• Once the message is added to the FIFO Queue, the message will be transferred to the CAN Bus

Once the message has been sent to the can bus, it will be received by all the devices that are attached to this bus (though we have only 1 more). And after the message passes through the filter of the FDCAN2, the new message callback will be called.


// FDCAN2 Callback
void HAL_FDCAN_RxFifo1Callback(FDCAN_HandleTypeDef *hfdcan, uint32_t RxFifo1ITs)
{
  if((RxFifo1ITs & FDCAN_IT_RX_FIFO1_NEW_MESSAGE) != RESET)
  {
    /* Retreive Rx messages from RX FIFO0 */
    if (HAL_FDCAN_GetRxMessage(hfdcan, FDCAN_RX_FIFO1, &RxHeader2, RxData2) != HAL_OK)
    {
    /* Reception Error */
    Error_Handler();
    }

    if (HAL_FDCAN_ActivateNotification(hfdcan, FDCAN_IT_RX_FIFO1_NEW_MESSAGE, 0) != HAL_OK)
    {
      /* Notification Error */
      Error_Handler();
    }

	  sprintf ((char *)TxData2, "FDCAN2TX %d", indx++);

	  if (HAL_FDCAN_AddMessageToTxFifoQ(&hfdcan2, &TxHeader2, TxData2)!= HAL_OK)
	  {
		  Error_Handler();
	  }
  }
}

The RxFifo1Callback will be triggered since we are using the Fifo1 for the FDCAN2.

  • Here we will first copy the Header information from the RX FIFO1 into the RxHeader, and data into the RxData array.
  • We will then activate the notification for the new message again.
  • At last we will send some data on the CAN bus.
    • This data contains the string (To indicate the data is coming from the FDCAN2) along with the incremented value of the indx variable.

Once the message has been sent to the can bus, it will pass through the filter of the FDCAN1 and the new message callback will be called.


// FDCAN1 Callback
void HAL_FDCAN_RxFifo0Callback(FDCAN_HandleTypeDef *hfdcan, uint32_t RxFifo0ITs)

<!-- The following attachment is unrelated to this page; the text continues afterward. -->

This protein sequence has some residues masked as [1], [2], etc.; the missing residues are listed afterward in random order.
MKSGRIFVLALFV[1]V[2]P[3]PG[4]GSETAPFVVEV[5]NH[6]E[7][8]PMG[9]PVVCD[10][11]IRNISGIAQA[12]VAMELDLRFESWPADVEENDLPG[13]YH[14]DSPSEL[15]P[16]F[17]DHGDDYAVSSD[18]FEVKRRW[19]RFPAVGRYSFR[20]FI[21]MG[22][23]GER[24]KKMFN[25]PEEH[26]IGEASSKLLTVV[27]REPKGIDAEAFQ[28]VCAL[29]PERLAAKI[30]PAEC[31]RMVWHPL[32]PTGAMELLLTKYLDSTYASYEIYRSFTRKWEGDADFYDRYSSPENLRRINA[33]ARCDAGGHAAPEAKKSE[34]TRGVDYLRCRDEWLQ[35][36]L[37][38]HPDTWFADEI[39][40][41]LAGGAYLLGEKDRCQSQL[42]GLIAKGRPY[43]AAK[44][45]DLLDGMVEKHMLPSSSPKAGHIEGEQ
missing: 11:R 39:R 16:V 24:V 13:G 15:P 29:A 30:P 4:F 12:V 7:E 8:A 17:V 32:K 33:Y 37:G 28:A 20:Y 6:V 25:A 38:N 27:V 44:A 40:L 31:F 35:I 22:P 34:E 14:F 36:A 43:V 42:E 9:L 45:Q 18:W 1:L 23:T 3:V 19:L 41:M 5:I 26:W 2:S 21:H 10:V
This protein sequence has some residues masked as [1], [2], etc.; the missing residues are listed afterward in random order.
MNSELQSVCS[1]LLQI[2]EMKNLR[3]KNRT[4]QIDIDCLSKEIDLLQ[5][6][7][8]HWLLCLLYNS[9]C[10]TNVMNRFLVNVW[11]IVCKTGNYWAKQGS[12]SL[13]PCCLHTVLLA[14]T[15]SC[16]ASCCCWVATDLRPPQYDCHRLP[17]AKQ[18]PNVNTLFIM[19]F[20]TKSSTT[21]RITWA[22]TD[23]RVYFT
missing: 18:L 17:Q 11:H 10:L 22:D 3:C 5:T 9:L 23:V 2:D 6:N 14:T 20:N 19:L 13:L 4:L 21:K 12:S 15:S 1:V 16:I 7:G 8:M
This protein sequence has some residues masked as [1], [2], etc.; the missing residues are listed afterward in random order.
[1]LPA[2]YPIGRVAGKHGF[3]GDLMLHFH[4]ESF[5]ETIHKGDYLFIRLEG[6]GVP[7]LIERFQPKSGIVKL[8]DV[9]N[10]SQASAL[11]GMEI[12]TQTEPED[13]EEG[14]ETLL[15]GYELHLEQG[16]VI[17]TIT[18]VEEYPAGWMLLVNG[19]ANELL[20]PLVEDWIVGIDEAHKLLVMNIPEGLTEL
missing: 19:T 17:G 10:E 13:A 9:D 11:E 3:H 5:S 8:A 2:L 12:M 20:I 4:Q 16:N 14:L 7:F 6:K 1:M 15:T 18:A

{
  if((RxFifo0ITs & FDCAN_IT_RX_FIFO0_NEW_MESSAGE) != RESET)
  {
    /* Retreive Rx messages from RX FIFO0 */
    if (HAL_FDCAN_GetRxMessage(hfdcan, FDCAN_RX_FIFO0, &RxHeader1, RxData1) != HAL_OK)
    {
    /* Reception Error */
    Error_Handler();
    }

    if (HAL_FDCAN_ActivateNotification(hfdcan, FDCAN_IT_RX_FIFO0_NEW_MESSAGE, 0) != HAL_OK)
    {
      /* Notification Error */
      Error_Handler();
    }
  }
}

The RxFifo0Callback will be triggered since we are using the Fifo0 for the FDCAN1.

  • Here we will first copy the Header information from the RX FIFO0 into the RxHeader, and data into the RxData array.
  • We will then activate the notification for the new message again.
  • Unlike the FDCAN2 callback, we are not transmitting any data here, since the data is being transmitted every second by the FDCAN1 in the while loop.

This way the FDCAN1 will keep transmitting every 1 second, and FDCAN2 will always send a response to that.



RESULT

The first picture shows the data transmitted by the FDCAN1 (TxData1) and the same data is received by the FDCAN2 (RxData2).

The second picture shows a different data transmitted by the FDCAN2 (TxData2) and the same data is received by the FDCAN1 (RxData1).

Check out the Video Below